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Why we’re going to make this work

Does a gloomy economy mean you can’t open a new community health store? Not when you’ve got a vision like Kathy and Jeb’s. Alistair Forrest reports from Okehampton…

Last autumn Kathy James-Castle and Jeb Pleace reckoned the economic downturn was no match for community spirit, great communication and a wealth of natural health knowledge.

So they took over the lease of 52 Red Lion Yard in Okehampton, Devon, and the Health Foods & Nutrition ‘health hub’ was born.

“We got the key for the unit on September 30th. Our fantastic Thyme Store agent Sam Batten met me that evening in torrential Okehampton rain to give me Yogi tea bags and various goodies to hand out to passers-by,” says Kathy who has a background in health and social research, marketing and management while Jeb’s experience is in social care, retail and e-commerce.

“The next day we set up a table as part of our Saturday market which takes place in the yard outside our unit and introduced ourselves to people, offering them tea bags.”

Tea bags distributed, they turned their attention to making changes to the unit and over the course of a few weeks bought a till and started to order stock.

“We kept the door open and placed signs announcing that a new shop would open soon so as people put their heads round the door we could begin our relationship with them,” says Kathy. “We told them our aim was to be ethical, caring about the health of people and the planet.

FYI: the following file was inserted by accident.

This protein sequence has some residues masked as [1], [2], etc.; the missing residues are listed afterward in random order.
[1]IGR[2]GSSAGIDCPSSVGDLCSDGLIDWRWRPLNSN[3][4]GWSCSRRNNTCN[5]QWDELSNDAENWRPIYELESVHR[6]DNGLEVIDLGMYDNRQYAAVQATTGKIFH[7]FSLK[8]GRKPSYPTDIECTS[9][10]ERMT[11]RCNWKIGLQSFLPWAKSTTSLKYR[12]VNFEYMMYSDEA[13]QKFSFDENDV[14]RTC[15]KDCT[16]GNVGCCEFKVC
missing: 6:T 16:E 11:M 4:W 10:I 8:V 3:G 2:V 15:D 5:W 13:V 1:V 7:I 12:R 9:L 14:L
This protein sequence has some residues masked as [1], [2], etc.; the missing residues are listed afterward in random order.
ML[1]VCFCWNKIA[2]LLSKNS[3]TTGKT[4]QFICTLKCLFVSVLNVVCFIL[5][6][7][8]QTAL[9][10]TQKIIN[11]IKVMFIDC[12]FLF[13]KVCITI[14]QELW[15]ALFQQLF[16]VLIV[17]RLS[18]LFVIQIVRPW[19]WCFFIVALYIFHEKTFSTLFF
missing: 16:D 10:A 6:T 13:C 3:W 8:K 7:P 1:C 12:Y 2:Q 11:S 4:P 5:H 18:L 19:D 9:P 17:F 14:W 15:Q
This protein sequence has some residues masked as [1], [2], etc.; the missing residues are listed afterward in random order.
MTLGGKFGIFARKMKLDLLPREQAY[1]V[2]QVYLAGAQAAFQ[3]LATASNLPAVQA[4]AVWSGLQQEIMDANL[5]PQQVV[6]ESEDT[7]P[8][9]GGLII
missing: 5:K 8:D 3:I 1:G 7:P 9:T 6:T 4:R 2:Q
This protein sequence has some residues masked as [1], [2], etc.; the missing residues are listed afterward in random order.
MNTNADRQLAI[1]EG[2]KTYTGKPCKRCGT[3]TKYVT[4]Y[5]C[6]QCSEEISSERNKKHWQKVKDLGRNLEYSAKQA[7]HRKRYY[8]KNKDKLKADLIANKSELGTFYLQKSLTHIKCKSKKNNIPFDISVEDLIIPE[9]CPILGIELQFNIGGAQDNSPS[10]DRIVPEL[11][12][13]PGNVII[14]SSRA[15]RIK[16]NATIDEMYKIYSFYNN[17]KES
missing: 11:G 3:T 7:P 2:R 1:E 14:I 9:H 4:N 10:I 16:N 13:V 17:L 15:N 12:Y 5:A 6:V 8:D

“We established an identity of wanting to stock the things that people are familiar with as well as products that are new on the market.”

It wasn’t long before their fans asked for particular products to fill the new shelves and displays as they were installed. Thyme Store and Hunt’s (Queenswood and The Health Store) obliged.

“We have been lucky that customers have been patient and kind, directing us to products they want to buy and offering praise at our changes to the unit. We were directed to exciting products such as Truthpaste.” (This they found through along with other creative and ethical products for independents).

An AquAid water filter for free water bottle refills ticked the box of discouraging single-use plastic bottles and encouraged people into the shop to see a growing range of healthy snacks.

Shop local

Customers loved the bright and inviting shop that was emerging after opening up blocked windows and burning essential oils. A dark winter of viruses led to conversations about how to cope with low mood and energy, fixed with Lion’s Mane and Floradix among others.

“Some customers make us aware of the discounts that are available online through Holland & Barrett, yet we hear how much they want to support local shops, and how our personal touch and empathy make our shop a lovely place to go,” Kathy says.

“The demographic of our customers is very wide. Some of our customers use the local foodbank on a regular basis, while some are reassured of the quality of our products by their price. None of them want to feel tricked! We keep to RSPs and make that clear to customers to demonstrate our honesty. In this way we can make it clear that increases are external and we have no choice.”